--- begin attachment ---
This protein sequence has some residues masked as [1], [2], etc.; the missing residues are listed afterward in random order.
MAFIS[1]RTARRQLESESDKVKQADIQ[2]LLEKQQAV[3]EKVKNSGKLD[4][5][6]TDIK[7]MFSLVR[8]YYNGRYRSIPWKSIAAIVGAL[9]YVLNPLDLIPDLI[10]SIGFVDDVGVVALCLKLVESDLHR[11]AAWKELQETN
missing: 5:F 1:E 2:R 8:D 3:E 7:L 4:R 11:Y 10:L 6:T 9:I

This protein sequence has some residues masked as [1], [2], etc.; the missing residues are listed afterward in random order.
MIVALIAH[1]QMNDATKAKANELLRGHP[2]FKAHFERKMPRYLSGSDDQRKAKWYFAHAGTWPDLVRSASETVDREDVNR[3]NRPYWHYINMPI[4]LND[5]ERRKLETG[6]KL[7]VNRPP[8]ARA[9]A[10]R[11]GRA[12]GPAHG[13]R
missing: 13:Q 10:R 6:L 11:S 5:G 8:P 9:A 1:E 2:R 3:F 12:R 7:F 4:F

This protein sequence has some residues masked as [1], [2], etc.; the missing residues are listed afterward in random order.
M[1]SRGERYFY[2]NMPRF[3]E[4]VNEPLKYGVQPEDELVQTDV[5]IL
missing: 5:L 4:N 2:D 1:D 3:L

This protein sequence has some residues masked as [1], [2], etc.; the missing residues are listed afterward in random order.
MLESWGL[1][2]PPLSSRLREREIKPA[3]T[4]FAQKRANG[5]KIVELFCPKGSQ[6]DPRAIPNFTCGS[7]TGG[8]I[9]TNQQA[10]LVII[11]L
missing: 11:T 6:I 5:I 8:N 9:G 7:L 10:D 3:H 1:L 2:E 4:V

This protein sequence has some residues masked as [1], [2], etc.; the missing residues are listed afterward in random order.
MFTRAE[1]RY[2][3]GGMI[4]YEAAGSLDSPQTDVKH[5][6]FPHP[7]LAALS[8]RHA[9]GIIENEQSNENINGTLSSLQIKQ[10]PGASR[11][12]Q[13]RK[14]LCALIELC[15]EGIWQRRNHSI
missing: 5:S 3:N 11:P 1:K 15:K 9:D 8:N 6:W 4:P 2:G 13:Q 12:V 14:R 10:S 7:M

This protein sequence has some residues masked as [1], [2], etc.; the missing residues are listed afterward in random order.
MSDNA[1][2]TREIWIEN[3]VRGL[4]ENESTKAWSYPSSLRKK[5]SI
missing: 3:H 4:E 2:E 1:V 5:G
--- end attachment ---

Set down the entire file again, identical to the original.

This protein sequence has some residues masked as [1], [2], etc.; the missing residues are listed afterward in random order.
MAFIS[1]RTARRQLESESDKVKQADIQ[2]LLEKQQAV[3]EKVKNSGKLD[4][5][6]TDIK[7]MFSLVR[8]YYNGRYRSIPWKSIAAIVGAL[9]YVLNPLDLIPDLI[10]SIGFVDDVGVVALCLKLVESDLHR[11]AAWKELQETN
missing: 5:F 1:E 2:R 8:D 3:E 7:L 4:R 11:Y 10:L 6:T 9:I

This protein sequence has some residues masked as [1], [2], etc.; the missing residues are listed afterward in random order.
MIVALIAH[1]QMNDATKAKANELLRGHP[2]FKAHFERKMPRYLSGSDDQRKAKWYFAHAGTWPDLVRSASETVDREDVNR[3]NRPYWHYINMPI[4]LND[5]ERRKLETG[6]KL[7]VNRPP[8]ARA[9]A[10]R[11]GRA[12]GPAHG[13]R
missing: 13:Q 10:R 6:L 11:S 5:G 8:P 9:A 1:E 2:R 3:F 12:R 7:F 4:F

This protein sequence has some residues masked as [1], [2], etc.; the missing residues are listed afterward in random order.
M[1]SRGERYFY[2]NMPRF[3]E[4]VNEPLKYGVQPEDELVQTDV[5]IL
missing: 5:L 4:N 2:D 1:D 3:L

This protein sequence has some residues masked as [1], [2], etc.; the missing residues are listed afterward in random order.
MLESWGL[1][2]PPLSSRLREREIKPA[3]T[4]FAQKRANG[5]KIVELFCPKGSQ[6]DPRAIPNFTCGS[7]TGG[8]I[9]TNQQA[10]LVII[11]L
missing: 11:T 6:I 5:I 8:N 9:G 7:L 10:D 3:H 1:L 2:E 4:V

This protein sequence has some residues masked as [1], [2], etc.; the missing residues are listed afterward in random order.
MFTRAE[1]RY[2][3]GGMI[4]YEAAGSLDSPQTDVKH[5][6]FPHP[7]LAALS[8]RHA[9]GIIENEQSNENINGTLSSLQIKQ[10]PGASR[11][12]Q[13]RK[14]LCALIELC[15]EGIWQRRNHSI
missing: 5:S 3:N 11:P 1:K 15:K 9:D 8:N 6:W 4:P 2:G 13:Q 12:V 14:R 10:S 7:M

This protein sequence has some residues masked as [1], [2], etc.; the missing residues are listed afterward in random order.
MSDNA[1][2]TREIWIEN[3]VRGL[4]ENESTKAWSYPSSLRKK[5]SI
missing: 3:H 4:E 2:E 1:V 5:G